Finding grass mats for frogging and punching is no challenge on Chickamauga Lake; but finding the right ones, now that’s the real trick.
Variables are many, but key considerations include depth below, proximity to deeper water, sun exposure and density. The latter refers to how tightly wind and/or boat wakes have compacted the grass. Too tight and it’s difficult to penetrate with a punch rig and nearly impossible for fish to reach a frog.
One thing you’ll often hear mat anglers reference is “cheese” — the bubbly residue from decaying grass that often layers a topped-out mat. Typically filled with aquatic insects, cheese mats attract bream, which smack and slurp this bug bounty. Predictably, a mat with lots of bream means a mat with lots of bass.
Lee Livesay, 10th on Day 1, likes the cheese mats, but he wants a certain look. Day 1, saw overnight and early morning rains dampening the tops of the mats, but the afternoon sun got things right.
“The rain will mess up the frog bite when you’re fishing frog mats,” Livesay said. “You want it to be hot, sunny and you want that cheese to get crispy. In the morning, if it rains, it gets soggy.
“That’s why I fished (a rock pattern) first yesterday and waited for the cheese to get a little crispy and get those bream under there eating those insects. I’m hoping with a longer day today that I can get that last hour, because that’s when the frog stuff is going down.”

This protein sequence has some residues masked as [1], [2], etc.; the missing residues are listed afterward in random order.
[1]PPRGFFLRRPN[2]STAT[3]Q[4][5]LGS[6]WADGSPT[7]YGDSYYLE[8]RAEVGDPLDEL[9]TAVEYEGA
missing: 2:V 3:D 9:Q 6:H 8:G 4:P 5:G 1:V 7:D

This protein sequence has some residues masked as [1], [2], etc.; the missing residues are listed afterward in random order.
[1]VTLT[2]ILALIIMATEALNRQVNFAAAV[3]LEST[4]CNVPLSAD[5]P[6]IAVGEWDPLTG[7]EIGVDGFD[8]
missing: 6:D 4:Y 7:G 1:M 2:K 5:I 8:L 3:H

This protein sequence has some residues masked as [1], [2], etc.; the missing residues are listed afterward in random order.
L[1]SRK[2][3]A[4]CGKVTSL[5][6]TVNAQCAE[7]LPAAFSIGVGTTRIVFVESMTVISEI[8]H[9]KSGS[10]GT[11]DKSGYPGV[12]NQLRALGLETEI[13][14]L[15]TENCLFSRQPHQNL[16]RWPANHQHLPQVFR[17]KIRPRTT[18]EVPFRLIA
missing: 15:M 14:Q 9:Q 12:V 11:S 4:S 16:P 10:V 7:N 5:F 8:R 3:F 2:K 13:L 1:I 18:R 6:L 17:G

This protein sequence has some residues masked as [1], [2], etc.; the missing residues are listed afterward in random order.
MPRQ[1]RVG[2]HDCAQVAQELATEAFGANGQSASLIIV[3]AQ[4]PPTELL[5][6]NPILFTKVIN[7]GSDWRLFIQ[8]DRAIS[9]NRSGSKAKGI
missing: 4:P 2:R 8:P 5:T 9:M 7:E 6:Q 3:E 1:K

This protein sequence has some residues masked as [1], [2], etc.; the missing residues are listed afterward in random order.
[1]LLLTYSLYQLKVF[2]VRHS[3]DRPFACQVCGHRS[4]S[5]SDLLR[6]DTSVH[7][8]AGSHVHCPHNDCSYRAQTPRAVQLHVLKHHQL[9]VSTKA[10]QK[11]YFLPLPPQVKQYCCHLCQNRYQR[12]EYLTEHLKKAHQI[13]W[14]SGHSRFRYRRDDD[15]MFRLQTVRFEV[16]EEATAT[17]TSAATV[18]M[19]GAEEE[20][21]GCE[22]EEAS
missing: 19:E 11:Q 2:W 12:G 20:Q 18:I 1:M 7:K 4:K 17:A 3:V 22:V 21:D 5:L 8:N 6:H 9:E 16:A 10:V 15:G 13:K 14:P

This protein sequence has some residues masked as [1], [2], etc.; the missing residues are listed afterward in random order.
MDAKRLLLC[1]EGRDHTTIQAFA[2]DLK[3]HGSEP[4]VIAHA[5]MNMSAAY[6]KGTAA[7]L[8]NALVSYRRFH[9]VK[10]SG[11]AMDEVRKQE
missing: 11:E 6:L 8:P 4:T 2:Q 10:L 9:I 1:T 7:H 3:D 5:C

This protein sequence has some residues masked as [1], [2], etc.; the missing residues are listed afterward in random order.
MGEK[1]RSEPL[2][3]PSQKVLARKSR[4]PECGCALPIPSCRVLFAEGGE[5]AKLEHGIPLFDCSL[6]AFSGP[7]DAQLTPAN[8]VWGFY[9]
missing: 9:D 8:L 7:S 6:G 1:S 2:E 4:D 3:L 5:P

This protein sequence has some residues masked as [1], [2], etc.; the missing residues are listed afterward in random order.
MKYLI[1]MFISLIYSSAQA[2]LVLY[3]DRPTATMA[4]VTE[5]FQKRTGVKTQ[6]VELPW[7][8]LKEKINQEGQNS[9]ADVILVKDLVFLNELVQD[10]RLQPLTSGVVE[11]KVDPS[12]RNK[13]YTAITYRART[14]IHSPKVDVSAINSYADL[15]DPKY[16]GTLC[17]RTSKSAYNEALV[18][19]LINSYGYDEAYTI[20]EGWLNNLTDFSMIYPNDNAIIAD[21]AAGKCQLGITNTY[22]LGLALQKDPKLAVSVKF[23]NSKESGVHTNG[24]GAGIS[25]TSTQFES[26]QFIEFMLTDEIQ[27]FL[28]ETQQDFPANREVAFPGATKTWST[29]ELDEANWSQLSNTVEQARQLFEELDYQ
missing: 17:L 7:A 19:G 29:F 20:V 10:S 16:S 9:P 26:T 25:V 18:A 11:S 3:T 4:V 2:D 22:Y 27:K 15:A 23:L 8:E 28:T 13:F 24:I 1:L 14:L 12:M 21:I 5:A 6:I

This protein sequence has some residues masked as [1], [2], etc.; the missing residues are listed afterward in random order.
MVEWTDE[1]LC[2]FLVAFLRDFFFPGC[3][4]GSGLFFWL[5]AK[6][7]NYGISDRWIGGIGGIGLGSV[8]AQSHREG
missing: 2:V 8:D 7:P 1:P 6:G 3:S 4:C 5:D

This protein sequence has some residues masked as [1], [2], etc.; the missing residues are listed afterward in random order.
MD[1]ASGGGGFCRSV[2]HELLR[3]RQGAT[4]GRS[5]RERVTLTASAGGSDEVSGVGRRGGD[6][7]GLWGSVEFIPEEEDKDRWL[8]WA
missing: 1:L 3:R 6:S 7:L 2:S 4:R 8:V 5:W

Several anglers, including Day-1 leader Brandon Cobb and second-place Stetson Blaylock noted that schools of small threadfin shad scurrying amid a mat’s gaps and breaks are a key component of productive scenarios.
Fourth-place John Cox agrees, but points out the downside of a ready-made food source.
“There were several places where I just knew there where fish in there, but they didn’t want anything to do with my bait,” he said. “A lot of times, I flipped in there and felt it actually hit a fish, but they don’t want anything to do with it when they’re eating those little shad.”
“I feel like they’re really concentrating on the shad. I think the ones I caught (on Day 1) were the few that were still okay with eating bluegill.”